Fluorine – an element found in our bones and teeth – is detected in a galaxy 12 BILLION light years away, marking the most distant detection yet
- Astronomers detected fluorine in a dust cloud surrounding galaxy NGP–190387
- The light from this galaxy originated when the universe was 1.4 billion years old
- Finding an abundance of fluorine this early helped pin down how it formed
- The team predict it originated in the cores of short-lived Wolf-Rayet type stars
Fluorine, an element found in our teeth and bones in the form of fluoride, has been detected in a galaxy 12 billion light years away from the Earth.
This is the most distant detection of the chemical so far, according to astronomers from the University of Hertfordshire, who used the Atacama Large Millimeter/submillimeter Array (ALMA) in Chile to make the discovery.
At this great distance, we see the fluorine as it was only 1.4 billion years after the Big Bang – about 10 per cent the current age of the universe.
‘Like most elements around us, fluorine is created in stars but, until now, we did not know exactly how this element was produced,’ said study author Maximilien Franco.
Franco and colleagues found hydrogen fluoride in the large clouds of gas of the distant galaxy NGP–190387, the light of which was produced 12 billion years ago, and is only just reaching us.
Stars expel heavier elements towards the end of their lives, and with this fluorine being found when the universe was just 1.4 billion years old, it suggest the stars that created it must have lived and died very quickly, the team said.
They believe that Wolf–Rayet stars, very massive stars that live only a few million years, are the most likely production sites of fluorine.
Franco and colleagues found hydrogen fluoride in the large clouds of gas of the distant galaxy NGP–190387 (artist impression pictured), the light of which was produced 12 billion years ago, and is only just reaching us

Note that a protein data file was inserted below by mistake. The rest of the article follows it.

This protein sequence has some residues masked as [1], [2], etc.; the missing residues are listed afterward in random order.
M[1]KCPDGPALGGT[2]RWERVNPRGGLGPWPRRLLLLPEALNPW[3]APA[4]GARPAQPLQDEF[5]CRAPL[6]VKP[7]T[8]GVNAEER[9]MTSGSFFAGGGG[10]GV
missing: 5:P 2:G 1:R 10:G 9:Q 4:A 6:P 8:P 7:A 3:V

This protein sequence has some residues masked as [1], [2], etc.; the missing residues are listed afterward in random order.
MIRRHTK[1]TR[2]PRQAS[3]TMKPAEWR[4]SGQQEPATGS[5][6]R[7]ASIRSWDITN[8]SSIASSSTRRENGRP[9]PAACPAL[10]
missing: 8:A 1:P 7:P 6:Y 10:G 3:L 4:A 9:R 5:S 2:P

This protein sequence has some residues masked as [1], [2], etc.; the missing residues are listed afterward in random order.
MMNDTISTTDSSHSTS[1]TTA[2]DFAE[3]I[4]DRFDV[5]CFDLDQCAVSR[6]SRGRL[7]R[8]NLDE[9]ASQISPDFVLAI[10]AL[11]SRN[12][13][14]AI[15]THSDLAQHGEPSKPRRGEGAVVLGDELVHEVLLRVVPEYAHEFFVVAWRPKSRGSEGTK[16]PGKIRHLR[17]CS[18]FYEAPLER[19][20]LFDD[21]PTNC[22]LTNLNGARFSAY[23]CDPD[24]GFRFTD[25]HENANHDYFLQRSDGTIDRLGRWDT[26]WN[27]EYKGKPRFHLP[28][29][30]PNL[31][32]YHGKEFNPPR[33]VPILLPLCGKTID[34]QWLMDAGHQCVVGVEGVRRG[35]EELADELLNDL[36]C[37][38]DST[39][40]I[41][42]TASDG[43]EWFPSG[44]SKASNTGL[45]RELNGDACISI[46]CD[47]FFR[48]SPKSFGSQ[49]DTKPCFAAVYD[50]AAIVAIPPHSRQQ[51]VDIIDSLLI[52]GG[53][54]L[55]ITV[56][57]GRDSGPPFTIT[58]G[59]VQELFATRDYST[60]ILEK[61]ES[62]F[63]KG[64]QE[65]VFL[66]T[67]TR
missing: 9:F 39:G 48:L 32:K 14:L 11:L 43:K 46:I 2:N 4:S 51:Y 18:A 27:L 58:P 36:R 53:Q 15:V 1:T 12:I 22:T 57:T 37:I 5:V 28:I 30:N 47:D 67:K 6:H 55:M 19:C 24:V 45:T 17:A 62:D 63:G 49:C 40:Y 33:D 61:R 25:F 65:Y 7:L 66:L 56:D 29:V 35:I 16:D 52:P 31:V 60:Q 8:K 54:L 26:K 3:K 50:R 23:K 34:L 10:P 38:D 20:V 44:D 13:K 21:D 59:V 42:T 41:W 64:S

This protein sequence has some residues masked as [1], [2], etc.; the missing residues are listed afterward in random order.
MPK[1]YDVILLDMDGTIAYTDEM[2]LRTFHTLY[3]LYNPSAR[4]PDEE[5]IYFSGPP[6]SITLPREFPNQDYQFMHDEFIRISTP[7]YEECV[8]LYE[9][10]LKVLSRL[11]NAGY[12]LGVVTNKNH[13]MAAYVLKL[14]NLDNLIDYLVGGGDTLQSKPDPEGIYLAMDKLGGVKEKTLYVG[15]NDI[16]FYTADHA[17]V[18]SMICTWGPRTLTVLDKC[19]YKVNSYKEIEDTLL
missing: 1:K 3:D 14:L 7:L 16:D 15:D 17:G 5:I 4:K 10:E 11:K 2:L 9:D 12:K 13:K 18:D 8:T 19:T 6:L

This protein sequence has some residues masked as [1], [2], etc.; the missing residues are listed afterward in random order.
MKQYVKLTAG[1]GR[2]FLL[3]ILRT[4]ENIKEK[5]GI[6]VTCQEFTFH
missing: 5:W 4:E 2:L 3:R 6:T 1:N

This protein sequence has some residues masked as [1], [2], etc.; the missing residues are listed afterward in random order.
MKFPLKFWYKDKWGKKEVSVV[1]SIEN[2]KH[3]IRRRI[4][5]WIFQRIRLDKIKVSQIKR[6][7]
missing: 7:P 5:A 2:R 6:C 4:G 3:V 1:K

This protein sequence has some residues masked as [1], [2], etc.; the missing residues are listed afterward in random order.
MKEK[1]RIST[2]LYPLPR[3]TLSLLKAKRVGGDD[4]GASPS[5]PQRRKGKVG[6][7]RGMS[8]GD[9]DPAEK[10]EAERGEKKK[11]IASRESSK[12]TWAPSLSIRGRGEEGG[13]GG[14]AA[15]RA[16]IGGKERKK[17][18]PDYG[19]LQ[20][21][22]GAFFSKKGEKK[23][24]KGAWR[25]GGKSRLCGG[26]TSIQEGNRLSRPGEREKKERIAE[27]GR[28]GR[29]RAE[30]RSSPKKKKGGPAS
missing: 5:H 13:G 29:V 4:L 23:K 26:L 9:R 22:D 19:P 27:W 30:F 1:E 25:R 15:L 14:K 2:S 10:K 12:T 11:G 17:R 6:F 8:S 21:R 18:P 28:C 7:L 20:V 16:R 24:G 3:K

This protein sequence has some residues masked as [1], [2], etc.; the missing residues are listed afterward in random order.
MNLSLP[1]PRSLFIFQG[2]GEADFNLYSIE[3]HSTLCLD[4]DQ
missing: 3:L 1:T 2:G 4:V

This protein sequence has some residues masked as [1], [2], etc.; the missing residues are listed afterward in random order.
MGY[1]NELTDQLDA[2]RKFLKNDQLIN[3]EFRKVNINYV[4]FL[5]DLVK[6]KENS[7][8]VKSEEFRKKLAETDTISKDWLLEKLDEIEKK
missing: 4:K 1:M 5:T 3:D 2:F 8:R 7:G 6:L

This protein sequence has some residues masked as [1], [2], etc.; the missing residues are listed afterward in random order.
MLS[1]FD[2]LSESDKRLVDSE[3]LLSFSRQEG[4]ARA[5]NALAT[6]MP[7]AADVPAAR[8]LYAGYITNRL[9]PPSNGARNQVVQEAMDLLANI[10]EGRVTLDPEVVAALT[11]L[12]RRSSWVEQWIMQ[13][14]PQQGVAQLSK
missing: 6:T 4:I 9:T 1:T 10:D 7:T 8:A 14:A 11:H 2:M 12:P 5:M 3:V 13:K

WHAT IS FLUORINE?
Fluorine is a chemical element with the symbol F and atomic number 9.
It is in the halogen group and the lightest of that type.
It is extremely reactive, as it reacts with all other elements, except for argon, neon, and helium.
It is the 24th most abundant element in the universe, and the 13th most abundant on the Earth.
Fluoride, found in human bones and teeth, is an inorganic, monatomic ion of fluorine.
Fluoride is the simplest fluorine negatively charged ion, or anion.
Atomic Number: 9
Melting Point: -363.41F
Boiling Point: -306.60F
Until now, astronomers were unclear how fluorine came about, and which stars were responsible for its production, especially in the early universe.
‘We all know about fluorine because the toothpaste we use every day contains it in the form of fluoride,’ said Franco.
‘We did not even know which type of stars produced the majority of fluorine in the universe!’
The researchers used ALMA to study an ancient gas cloud for the telltale signs of the chemical as close to the Big Bang as they could get.
The light they observed came from when the universe was only 1.4 billion years old – about 10 per cent of its current age.
Chemicals are forged in the hearts of dying stars, which fuse heavier and heavier elements as they run out of hydrogen and helium before eventually shedding their matter, forming a cloud of gas.
The detection of fluorine 1.4 billion years after the Big Bang implies that the stars that created fluorine must have lived and died quickly.
Wolf-Rayet stars are one of the few that can explain these rapid expulsion, as they only live a few million years, a blink of the eye in the universe’s history.
The team said their models need this rapid life cycle to explain the amount of hydrogen fluoride they spotted.
Wolf–Rayet stars had been suggested as possible sources of cosmic fluorine before, but astronomers did not know until now how important they were in producing this element in the early universe.
‘We have shown that Wolf–Rayet stars, which are among the most massive stars known and can explode violently as they reach the end of their lives, help us, in a way, to maintain good dental health!’ jokes Franco.